Once, while studying translations of the Nag Hammadi Library texts, I ran across records about a Christian movement that emerged around the 10th century in the Balkans, the followers of which were called Bogomils. It is considered that the name of this movement originated from Bogomil, a man of religion who lived in the 10th century in the territory of contemporary Bulgaria. No specific records of his life have been preserved (here and below, only the most interesting facts are highlighted). What I regard as the most interesting are the ideas of this religious movement which are very similar to those of Cathars.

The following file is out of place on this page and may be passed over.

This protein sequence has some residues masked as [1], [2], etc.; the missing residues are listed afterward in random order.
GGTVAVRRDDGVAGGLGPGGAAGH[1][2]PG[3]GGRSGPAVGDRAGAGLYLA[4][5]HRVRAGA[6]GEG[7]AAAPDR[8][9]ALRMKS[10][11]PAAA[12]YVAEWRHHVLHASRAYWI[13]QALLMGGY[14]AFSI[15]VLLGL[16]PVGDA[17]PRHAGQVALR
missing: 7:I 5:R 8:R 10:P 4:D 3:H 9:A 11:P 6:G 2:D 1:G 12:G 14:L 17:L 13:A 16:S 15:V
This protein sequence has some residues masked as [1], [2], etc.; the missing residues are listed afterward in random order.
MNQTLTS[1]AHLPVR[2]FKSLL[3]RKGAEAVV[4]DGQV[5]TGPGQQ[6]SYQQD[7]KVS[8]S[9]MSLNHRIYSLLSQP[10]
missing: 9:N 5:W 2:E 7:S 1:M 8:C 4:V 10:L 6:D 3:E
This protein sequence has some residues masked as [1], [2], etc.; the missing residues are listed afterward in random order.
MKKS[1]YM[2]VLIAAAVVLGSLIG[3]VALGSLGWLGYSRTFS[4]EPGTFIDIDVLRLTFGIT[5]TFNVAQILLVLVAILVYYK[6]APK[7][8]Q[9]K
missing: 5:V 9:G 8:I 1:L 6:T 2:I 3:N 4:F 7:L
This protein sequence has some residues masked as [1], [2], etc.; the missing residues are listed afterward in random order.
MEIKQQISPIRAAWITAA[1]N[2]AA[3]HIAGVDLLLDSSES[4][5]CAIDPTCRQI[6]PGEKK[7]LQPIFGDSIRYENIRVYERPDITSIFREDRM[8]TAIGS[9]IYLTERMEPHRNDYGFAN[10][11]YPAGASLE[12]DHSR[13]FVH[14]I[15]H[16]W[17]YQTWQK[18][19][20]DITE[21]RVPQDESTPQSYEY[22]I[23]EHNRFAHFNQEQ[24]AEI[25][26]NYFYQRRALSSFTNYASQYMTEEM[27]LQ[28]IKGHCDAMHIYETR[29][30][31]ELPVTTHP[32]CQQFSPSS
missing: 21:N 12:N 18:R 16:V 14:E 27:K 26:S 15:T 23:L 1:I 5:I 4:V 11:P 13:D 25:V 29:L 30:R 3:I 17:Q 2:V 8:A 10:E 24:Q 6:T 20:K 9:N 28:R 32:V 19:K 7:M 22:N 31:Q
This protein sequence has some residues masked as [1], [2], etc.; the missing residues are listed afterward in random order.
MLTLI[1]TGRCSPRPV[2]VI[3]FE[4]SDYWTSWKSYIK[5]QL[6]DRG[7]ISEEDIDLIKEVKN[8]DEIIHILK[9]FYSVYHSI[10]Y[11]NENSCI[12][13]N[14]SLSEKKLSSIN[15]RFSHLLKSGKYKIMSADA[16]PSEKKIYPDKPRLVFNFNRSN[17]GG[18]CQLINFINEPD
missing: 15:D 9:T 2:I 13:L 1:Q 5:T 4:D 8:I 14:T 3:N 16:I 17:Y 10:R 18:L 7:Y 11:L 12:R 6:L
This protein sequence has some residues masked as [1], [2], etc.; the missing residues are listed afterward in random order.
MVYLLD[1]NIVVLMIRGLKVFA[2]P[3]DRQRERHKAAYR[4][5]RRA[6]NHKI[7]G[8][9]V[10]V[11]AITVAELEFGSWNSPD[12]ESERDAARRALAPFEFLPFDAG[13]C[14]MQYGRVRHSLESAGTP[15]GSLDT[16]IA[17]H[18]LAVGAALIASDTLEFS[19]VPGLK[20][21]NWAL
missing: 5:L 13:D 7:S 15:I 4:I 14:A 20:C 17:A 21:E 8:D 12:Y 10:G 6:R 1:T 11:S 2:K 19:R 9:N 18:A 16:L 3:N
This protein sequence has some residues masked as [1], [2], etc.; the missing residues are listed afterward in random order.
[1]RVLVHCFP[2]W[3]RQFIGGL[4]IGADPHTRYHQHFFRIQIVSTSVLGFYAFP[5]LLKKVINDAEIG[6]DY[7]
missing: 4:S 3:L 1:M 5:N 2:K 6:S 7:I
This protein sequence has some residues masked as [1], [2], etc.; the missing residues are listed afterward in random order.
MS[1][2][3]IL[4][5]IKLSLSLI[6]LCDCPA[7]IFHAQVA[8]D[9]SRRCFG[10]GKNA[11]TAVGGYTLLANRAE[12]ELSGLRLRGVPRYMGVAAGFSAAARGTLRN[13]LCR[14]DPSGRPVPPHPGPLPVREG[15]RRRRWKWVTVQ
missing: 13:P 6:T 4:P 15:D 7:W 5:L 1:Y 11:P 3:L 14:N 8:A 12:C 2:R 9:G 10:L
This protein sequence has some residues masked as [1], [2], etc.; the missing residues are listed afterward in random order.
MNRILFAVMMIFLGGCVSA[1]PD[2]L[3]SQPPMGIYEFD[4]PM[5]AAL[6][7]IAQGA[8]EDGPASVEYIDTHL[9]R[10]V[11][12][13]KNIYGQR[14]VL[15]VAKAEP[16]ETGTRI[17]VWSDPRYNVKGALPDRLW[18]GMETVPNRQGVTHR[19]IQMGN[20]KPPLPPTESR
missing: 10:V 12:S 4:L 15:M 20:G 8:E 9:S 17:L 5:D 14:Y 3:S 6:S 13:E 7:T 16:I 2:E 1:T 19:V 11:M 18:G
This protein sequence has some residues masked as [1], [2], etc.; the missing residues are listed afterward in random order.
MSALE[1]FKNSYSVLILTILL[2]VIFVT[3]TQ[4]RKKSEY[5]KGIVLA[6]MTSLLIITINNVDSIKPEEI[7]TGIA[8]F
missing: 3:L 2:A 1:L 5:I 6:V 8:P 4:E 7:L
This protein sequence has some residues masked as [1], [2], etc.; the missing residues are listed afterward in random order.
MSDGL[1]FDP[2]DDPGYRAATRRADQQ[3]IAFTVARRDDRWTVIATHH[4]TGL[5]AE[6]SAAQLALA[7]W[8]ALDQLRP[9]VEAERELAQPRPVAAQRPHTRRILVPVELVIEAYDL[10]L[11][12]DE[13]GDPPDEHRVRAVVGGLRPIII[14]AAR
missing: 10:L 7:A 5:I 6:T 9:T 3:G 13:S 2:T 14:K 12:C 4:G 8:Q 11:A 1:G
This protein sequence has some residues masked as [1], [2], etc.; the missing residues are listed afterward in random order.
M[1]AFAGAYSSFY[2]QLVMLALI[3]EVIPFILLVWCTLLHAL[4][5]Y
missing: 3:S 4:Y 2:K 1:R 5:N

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Looking for information about Mary Magdalene, we discovered a very interesting book by American researcher Katherine Ludwig Jansen. Extracts from her fundamental research paper clarify the issue addressed in our previous publications. It becomes obvious how the image of one of the most praiseworthy women of all times was deliberately distorted, why and for whom it was beneficial to ascribe to her the past of a loose and demon-possessed woman, supposedly cured by Jesus. We will underline the most important points, and our comments on the text will be in red.
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